Steady State Cardio vs. High Intensity Interval Training: Which One's Best For Getting in Shape?

Instead of performing only slower, steady state cardio or more intense HIIT, I recommend utilizing both.

A major fitness-related goal is to improve the function and capacity of your energy systems.

People often utilize cardio workouts in an effort to achieve these adaptations. However, "cardio" is an incredibly broad term.

Some prefer steady state cardio (which is highly aerobic in nature) while others prefer high-intensity interval training (which requires more of a contribution from the anaerobic system).

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A major fitness-related goal is to improve the function and capacity of your energy systems.

People often utilize cardio workouts in an effort to achieve these adaptations. However, "cardio" is an incredibly broad term.

Some prefer steady state cardio (which is highly aerobic in nature) while others prefer high-intensity interval training (which requires more of a contribution from the anaerobic system).

Steady state cardio is simply aerobic exercise performed at a steady pace for an extended period. It's an intensity where your body's oxygen demand meets its oxygen consumption. Maintaining a stable heart rate throughout the session is a hallmark of steady state exercise. In a sport like running, steady state is also often referred to as long, slow distance training, or LSD.

According to the textbook Essentials of Strength and Conditioning, long, slow distance training is typically recommended to be performed at intensities equivalent to "70% of VO2 max (or about 80% of maximum heart rate)".

High Intensity Interval Training, or HIIT, involves repeated bouts of high-intensity exercise in between periods of rest or active recovery. The exact work-to-rest ratio utilized will impact which energy systems are being relied upon, but generally speaking, HIIT will recruit more anaerobic mechanisms than steady state cardio, which is essentially exclusively aerobic by nature.

This training is characterized by significant increases and decreases in heart rate throughout the workout, and the total duration of these workouts is generally much shorter than those of steady state workouts. HIIT also burns more calories per minute and more calories post-exercise.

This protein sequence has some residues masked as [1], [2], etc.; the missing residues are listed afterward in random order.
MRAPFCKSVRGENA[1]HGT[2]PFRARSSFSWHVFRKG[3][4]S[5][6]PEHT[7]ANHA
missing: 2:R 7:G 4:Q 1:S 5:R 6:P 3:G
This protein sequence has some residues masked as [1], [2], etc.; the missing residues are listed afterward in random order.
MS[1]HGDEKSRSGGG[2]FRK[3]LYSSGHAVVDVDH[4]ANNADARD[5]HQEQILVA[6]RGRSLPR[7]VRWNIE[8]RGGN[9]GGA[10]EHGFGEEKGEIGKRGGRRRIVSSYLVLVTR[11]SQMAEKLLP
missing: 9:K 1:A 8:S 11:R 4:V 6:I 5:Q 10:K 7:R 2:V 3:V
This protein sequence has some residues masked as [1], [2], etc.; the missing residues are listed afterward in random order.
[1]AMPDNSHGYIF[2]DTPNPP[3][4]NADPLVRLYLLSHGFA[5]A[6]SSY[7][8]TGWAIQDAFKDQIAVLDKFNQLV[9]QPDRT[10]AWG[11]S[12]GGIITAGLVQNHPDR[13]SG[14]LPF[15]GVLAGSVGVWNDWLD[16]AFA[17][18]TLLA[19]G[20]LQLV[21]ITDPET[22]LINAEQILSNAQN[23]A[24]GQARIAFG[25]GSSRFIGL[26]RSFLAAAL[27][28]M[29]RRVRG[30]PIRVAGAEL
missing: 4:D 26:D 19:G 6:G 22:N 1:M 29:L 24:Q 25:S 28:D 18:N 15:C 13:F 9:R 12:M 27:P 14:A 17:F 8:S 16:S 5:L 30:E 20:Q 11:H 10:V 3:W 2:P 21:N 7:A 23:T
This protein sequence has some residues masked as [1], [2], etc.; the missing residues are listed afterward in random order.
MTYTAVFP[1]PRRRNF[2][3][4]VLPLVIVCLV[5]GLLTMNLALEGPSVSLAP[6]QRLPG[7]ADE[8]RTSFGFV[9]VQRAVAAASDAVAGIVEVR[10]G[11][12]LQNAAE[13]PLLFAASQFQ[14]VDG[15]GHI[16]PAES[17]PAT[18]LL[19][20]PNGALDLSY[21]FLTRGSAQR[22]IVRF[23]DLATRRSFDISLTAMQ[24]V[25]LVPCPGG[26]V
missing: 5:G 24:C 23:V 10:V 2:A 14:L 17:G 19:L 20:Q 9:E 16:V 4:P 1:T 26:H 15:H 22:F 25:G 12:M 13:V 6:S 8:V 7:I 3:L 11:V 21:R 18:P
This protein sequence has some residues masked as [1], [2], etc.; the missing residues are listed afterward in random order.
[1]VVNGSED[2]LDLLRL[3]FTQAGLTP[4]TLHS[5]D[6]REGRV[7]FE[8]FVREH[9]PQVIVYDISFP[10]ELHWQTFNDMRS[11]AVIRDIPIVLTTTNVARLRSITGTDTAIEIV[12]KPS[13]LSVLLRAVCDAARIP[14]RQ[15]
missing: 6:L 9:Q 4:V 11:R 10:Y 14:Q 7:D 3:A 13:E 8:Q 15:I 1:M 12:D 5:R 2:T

Essentials of Strength and Conditioning cites research from Buchheit and Laursen that an optimal stimulus from HIIT requires athletes to "spend several minutes within the HIIT session above 90% of the VO2 max."

Both can yield great cardiovascular results, so neither is a bad choice. Certainly, either one is far better for you than just sitting on the couch.

But if you're simply a person interested in achieving greater fitness, which one is right for you?

I find a blend of both to be a better option in many cases than simply opting for exclusively one or the other. Instead of performing only slower, steady state cardio or more intense HIIT, I recommend utilizing both. The program you choose should reflect a balance of getting good at what you're not good at, and even better at what you are good at.

You can measure intensity in a variety of ways: number of reps, distance covered in a specific amount of time, or the time it takes to complete a specific number or reps or distance.

Traditionally, intensity has been monitored by tracking heart rate, but this isn't always reasonable for everyone. Tracking your Rate of Perceived Exertion, or RPE, can also be a useful tool for dialing in intensity.

If you're just starting out or it's the first time you've worked out in a while, use heart rate to help track intensity if possible, but also keep track of how you feel performing different forms of exercise at different intensities. This way, you'll be able to incorporate a wider variety of movements into your workout while still having a valid method to quantify intensity.

For those looking to get in better shape, I recommend starting by improving your overall aerobic threshold. Some great exercises for steady state are:

  • Outdoors: brisk walking, biking, rowing, jogging
  • Indoors: stationary bike, treadmill climbing/walking, elliptical training

It's always good to get outdoors if you can, as exercising in nature seems to have a larger overall positive effect on our well-being than solely training in a drab gym.

Using the aerobic zone, or the intensity at which your body is using its aerobic metabolism system to produce energy, will improve your cardiovascular system and prepare your muscles for moving at greater speeds.

Once you feel you've got your aerobic fitness moving in the right direction, try integrating HIIT sessions. I like to recommend riding, running, rowing, climbing, etc., as hard as possible for between 10-30 consecutive seconds and then allowing yourself full recovery. This can be full-on recovery where you completely stop exercising or "active" recovery where you simply continue to do the activity but at a much less strenuous pace. A way to tell if you're achieving full recovery from one bout to the next is if you're burning about the same number of calories or covering about the same distance in each subsequent high-intensity bout.

Some of the best activities for HIIT are:

  • Sprinting (flat or uphill)
  • Shuttle runs (5 yards and back, 10 yards and back, 15 yards and back)
  • Stationary bike intervals
  • Treadmill sprints
  • Rowing intervals

A balanced training program should use different combinations of these exercises and different intensity levels to create varied and personalized workouts. You can spend more time in the aerobic zone initially and progress to performing intervals, where you will spend more time in higher-intensity zones to improve your overall endurance, strength, and power.

Photo Credit: Nadasaki/iStock

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Topics: CARDIO TRAINING | HIIT WORKOUTS